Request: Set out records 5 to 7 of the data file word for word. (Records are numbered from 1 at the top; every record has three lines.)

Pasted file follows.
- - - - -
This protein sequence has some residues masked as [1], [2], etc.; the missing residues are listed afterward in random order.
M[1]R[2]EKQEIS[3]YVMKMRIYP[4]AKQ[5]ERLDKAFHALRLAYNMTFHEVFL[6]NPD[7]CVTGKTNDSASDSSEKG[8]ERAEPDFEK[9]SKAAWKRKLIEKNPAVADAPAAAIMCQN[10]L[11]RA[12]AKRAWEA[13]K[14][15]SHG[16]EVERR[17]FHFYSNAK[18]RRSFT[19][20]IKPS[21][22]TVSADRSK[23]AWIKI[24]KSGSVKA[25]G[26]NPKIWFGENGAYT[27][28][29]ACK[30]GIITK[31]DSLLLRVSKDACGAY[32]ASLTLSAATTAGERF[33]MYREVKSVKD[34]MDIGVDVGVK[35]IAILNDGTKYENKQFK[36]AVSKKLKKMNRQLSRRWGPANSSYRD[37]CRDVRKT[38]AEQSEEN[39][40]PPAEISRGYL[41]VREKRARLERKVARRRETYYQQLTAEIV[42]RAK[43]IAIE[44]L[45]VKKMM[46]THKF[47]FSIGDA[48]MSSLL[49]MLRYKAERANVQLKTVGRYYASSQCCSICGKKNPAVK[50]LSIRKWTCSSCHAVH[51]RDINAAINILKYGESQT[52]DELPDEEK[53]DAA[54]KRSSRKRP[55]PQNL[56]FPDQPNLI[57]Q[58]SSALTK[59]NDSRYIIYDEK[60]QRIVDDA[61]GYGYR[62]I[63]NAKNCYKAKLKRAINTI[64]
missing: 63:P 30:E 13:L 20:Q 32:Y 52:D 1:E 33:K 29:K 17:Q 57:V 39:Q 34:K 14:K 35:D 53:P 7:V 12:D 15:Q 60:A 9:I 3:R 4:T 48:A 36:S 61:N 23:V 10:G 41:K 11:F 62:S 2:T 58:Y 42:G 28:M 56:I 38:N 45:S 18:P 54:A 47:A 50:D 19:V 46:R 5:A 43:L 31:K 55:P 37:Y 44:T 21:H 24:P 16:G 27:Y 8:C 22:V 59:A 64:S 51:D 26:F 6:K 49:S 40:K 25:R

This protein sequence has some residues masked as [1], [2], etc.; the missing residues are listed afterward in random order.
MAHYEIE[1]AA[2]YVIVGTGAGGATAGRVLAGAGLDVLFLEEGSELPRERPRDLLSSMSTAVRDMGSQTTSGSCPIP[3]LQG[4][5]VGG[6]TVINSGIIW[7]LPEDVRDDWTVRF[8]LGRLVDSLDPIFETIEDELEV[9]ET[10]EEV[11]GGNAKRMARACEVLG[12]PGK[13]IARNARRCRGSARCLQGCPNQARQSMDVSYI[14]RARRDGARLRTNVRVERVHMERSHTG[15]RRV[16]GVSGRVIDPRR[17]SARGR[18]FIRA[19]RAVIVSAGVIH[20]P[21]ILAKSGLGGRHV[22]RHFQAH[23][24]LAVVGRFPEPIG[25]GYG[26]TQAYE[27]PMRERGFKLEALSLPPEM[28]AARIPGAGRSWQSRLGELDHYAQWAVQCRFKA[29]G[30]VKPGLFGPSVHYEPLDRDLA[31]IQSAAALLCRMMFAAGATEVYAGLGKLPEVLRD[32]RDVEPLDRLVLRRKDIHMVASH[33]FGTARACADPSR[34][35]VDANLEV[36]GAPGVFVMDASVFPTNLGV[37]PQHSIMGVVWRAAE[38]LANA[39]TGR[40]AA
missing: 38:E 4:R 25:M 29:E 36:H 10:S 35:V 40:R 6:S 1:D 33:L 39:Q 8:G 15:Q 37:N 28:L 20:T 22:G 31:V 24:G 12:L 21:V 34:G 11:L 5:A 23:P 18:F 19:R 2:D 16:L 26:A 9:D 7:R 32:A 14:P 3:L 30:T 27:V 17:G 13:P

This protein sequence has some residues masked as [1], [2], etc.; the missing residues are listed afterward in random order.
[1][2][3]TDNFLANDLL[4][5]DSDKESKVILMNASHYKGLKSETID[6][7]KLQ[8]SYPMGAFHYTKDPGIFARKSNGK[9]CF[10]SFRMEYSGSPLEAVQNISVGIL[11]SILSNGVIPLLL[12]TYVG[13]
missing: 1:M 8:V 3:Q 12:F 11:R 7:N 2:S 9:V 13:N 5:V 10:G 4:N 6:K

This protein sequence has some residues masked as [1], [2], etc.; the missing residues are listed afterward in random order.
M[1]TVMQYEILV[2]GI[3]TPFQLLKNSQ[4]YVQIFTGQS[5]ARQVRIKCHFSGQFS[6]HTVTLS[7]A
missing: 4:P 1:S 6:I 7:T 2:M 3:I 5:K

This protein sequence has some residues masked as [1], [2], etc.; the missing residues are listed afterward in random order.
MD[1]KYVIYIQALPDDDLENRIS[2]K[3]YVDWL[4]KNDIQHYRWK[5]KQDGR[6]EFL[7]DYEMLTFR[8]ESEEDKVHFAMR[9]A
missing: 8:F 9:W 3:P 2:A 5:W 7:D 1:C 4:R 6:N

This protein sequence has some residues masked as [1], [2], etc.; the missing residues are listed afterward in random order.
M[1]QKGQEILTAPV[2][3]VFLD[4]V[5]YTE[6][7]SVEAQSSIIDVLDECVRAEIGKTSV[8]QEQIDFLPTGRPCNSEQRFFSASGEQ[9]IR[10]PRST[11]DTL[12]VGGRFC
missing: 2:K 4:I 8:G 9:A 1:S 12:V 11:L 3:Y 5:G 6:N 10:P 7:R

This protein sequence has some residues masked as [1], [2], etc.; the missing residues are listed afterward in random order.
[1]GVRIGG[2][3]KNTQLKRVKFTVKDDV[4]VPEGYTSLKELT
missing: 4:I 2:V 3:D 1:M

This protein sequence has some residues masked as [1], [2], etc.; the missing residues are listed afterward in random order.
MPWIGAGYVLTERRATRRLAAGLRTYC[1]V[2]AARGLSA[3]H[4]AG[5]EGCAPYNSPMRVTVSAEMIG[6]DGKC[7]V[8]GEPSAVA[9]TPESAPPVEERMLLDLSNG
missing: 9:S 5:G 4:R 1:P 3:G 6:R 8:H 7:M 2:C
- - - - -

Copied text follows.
This protein sequence has some residues masked as [1], [2], etc.; the missing residues are listed afterward in random order.
MD[1]KYVIYIQALPDDDLENRIS[2]K[3]YVDWL[4]KNDIQHYRWK[5]KQDGR[6]EFL[7]DYEMLTFR[8]ESEEDKVHFAMR[9]A
missing: 8:F 9:W 3:P 2:A 5:W 7:D 1:C 4:R 6:N

This protein sequence has some residues masked as [1], [2], etc.; the missing residues are listed afterward in random order.
M[1]QKGQEILTAPV[2][3]VFLD[4]V[5]YTE[6][7]SVEAQSSIIDVLDECVRAEIGKTSV[8]QEQIDFLPTGRPCNSEQRFFSASGEQ[9]IR[10]PRST[11]DTL[12]VGGRFC
missing: 2:K 4:I 8:G 9:A 1:S 12:V 11:L 3:Y 5:G 6:N 10:P 7:R

This protein sequence has some residues masked as [1], [2], etc.; the missing residues are listed afterward in random order.
[1]GVRIGG[2][3]KNTQLKRVKFTVKDDV[4]VPEGYTSLKELT
missing: 4:I 2:V 3:D 1:M